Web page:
Lee’s Headquarters hosts Holiday Open House

In conjunction with Main Street Gettysburg’s “A Gettysburg Christmas Festival,” the American Battlefield Trust on Saturday, December 2, will be hosting a special open house at Lee’s Headquarters on the Gettysburg Battlefield, including tours of the house decorated for the holidays, historical interpretation and crafts for young and old.

“As the community comes together to celebrate the holidays and reflect on what they mean in a larger sense, we’re glad to make this valuable resource available to the public to visit, explore, and gather in,” said Trust President David Duncan. “We’re also proud to offer meaningful activities that honor the service of soldiers who fought on this battlefield and those who serve this great nation today.”  

lees headquarters Gettyburg 1

The American Battlefield Trust is working with the American Red Cross to allow visitors to write a letter to a soldier serving overseas during this holiday season. For Civil War soldiers, reading letters from home, especially during the holiday season, staved off homesickness and helped with the tedium of camp life. The same is true for soldiers today. Civil War nurse Clara Barton founded the American Red Cross in 1881 and served as its president for 23 years until 1904.

Lee’s Headquarters will be open to the public Saturday, December 2, from 10:00 a.m. to 3:00 p.m., in partnership with the Seminary Ridge Museum & Education Center. Interpreters will be onsite and available to answer questions and tell the stories of this crucial site. A self-guided interpretive trail, with five signs explaining the dramatic events at the headquarters from July 1-3, 1863, is open daily from dawn to dusk.

During the Battle of Gettysburg, the small stone home of 69-year-old widow Mary Thompson served as the headquarters of Gen. Robert E. Lee. The property surrounding the house played a pivotal role in the severe fighting on July 1, 1863, and was a key position in the Confederate line for the rest of the engagement.

In the decades after the battle, the Thompson house and adjacent property became a popular attraction, then host to a museum and motel complex. In 2014, the Trust announced plans to buy and restore the property as much as possible to its 1863 appearance, one of the Trust’s most ambitious restoration projects. The Trust worked diligently to rehabilitate the home, return the landscape to its Civil War appearance, and install a new interpretive walking trail on the property — which opened on October 28, 2016.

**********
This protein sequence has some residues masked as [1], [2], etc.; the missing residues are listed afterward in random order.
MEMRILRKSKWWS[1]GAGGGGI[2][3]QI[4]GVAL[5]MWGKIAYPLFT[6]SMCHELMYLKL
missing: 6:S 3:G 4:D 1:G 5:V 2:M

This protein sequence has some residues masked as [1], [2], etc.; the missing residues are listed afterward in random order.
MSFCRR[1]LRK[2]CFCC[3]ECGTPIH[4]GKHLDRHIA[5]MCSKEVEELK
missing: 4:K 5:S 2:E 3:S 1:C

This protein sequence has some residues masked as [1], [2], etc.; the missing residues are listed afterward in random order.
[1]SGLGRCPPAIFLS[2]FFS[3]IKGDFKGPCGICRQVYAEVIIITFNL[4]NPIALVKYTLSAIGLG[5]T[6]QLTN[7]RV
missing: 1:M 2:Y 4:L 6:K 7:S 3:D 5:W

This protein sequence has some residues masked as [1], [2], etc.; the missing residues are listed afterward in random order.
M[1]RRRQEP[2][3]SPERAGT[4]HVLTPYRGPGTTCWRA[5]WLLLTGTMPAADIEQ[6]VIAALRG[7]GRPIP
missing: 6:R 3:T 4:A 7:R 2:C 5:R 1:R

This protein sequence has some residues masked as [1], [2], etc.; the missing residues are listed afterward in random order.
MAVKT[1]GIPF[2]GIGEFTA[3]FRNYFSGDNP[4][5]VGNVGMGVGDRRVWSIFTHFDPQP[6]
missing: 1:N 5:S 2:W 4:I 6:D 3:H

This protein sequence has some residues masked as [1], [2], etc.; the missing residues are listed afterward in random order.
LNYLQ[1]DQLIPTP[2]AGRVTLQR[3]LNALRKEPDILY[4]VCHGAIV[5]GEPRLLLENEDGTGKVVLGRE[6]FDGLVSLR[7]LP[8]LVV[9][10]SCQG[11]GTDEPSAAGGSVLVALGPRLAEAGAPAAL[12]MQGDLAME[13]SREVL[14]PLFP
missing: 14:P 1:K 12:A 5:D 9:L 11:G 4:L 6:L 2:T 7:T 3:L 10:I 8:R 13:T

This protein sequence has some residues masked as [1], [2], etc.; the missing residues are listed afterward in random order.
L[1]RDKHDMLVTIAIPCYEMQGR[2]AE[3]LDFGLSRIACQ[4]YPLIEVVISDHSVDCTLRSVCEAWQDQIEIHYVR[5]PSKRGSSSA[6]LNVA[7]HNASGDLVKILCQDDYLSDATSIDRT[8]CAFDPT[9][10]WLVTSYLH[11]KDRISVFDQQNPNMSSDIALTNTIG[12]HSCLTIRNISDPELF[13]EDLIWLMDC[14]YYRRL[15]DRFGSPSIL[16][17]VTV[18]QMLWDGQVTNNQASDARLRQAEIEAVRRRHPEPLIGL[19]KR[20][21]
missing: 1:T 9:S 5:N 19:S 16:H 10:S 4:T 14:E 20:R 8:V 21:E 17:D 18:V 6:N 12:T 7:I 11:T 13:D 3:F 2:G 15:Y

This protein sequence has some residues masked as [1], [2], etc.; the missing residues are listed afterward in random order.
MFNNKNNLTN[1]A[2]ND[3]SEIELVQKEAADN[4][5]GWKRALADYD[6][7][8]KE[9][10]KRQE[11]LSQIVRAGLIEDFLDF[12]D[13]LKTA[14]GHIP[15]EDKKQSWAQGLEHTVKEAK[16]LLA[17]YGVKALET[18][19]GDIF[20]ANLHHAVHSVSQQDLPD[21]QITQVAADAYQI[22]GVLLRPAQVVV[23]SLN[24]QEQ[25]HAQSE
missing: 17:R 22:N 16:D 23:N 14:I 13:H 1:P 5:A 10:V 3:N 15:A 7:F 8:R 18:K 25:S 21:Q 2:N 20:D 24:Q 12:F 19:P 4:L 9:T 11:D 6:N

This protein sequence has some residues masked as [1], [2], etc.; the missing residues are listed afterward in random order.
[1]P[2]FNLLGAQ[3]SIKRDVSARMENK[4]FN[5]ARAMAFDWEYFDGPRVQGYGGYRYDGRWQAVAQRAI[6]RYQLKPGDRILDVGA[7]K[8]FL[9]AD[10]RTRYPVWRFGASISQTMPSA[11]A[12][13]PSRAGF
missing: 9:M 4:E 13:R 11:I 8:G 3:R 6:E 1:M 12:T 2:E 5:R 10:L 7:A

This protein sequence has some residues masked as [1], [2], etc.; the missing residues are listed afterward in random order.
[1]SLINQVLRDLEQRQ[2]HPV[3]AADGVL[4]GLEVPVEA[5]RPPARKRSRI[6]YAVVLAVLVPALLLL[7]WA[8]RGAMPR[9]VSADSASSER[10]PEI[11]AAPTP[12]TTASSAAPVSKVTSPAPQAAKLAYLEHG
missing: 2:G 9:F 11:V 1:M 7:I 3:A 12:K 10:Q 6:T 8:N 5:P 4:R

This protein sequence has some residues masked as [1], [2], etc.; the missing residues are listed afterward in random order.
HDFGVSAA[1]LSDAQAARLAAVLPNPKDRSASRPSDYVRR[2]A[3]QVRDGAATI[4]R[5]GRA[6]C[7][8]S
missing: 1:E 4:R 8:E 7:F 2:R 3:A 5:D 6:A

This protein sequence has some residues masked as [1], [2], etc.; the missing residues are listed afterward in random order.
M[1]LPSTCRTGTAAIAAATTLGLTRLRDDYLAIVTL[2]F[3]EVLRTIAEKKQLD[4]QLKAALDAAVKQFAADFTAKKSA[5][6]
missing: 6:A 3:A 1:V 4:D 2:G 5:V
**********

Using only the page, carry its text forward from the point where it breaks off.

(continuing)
The Trust and Seminary Ridge Museum have enjoyed a long partnership, offering an array of educational opportunities to Gettysburg visitors, including battlefield tours, exhibits, historian talks, and more. The Seminary Ridge Museum, in the Lutheran Seminary’s 1832 Schmucker Hall, became a Union observation post on the battle’s first day and then a field hospital that tended to the battle’s wounded soldiers. For details, see SeminaryRidgeMuseum.org.

The American Battlefield Trust is dedicated to preserving America’s hallowed battlegrounds and educating the public about what happened there and why it matters today. The nonprofit, nonpartisan organization has protected more than 57,000 acres associated with the Revolutionary War, War of 1812 and Civil War across 155 sites in 25 states. Learn more at www.battlefields.org.

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Lynn Light Heller
Lynn Light Heller
4 months ago

That’s my photo of Lee’s HQ.

Steve Niebler
Steve Niebler
4 months ago

This doesn’t seem like an appropriate use of this property. It’s not exactly in keeping with the battle of Gettysburg. I guess history is in eye of the beholder.

James Landis
James Landis
4 months ago
Reply to  Steve Niebler

We turned Lee’s property into Arlington Cemetery as punishment for his insubordination. It’s only fitting to turn the home he stole to a place of merriment and life.

4 months ago
Reply to  James Landis

James, General Lees home place was not stolen. He was the owner when the war of Northern Aggression started. Arlington is a fitting place for all of our soldiers. I’m sure General Lee is smiling today. And sir Arlington is NOT a place of merriment. Shame on you

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